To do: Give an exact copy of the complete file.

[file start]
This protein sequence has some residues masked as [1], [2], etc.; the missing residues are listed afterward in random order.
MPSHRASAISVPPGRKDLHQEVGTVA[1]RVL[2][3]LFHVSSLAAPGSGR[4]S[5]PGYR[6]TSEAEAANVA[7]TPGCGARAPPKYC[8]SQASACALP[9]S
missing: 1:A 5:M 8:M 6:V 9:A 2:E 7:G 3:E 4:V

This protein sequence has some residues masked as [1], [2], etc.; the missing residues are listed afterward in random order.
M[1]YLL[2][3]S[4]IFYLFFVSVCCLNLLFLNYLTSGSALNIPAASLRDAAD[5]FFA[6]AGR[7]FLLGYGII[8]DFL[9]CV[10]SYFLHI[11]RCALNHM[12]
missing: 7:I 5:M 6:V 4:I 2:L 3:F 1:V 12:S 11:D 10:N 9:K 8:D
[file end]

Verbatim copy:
This protein sequence has some residues masked as [1], [2], etc.; the missing residues are listed afterward in random order.
MPSHRASAISVPPGRKDLHQEVGTVA[1]RVL[2][3]LFHVSSLAAPGSGR[4]S[5]PGYR[6]TSEAEAANVA[7]TPGCGARAPPKYC[8]SQASACALP[9]S
missing: 1:A 5:M 8:M 6:V 9:A 2:E 7:G 3:E 4:V

This protein sequence has some residues masked as [1], [2], etc.; the missing residues are listed afterward in random order.
M[1]YLL[2][3]S[4]IFYLFFVSVCCLNLLFLNYLTSGSALNIPAASLRDAAD[5]FFA[6]AGR[7]FLLGYGII[8]DFL[9]CV[10]SYFLHI[11]RCALNHM[12]
missing: 7:I 5:M 6:V 4:I 2:L 3:F 1:V 12:S 11:D 10:N 9:K 8:D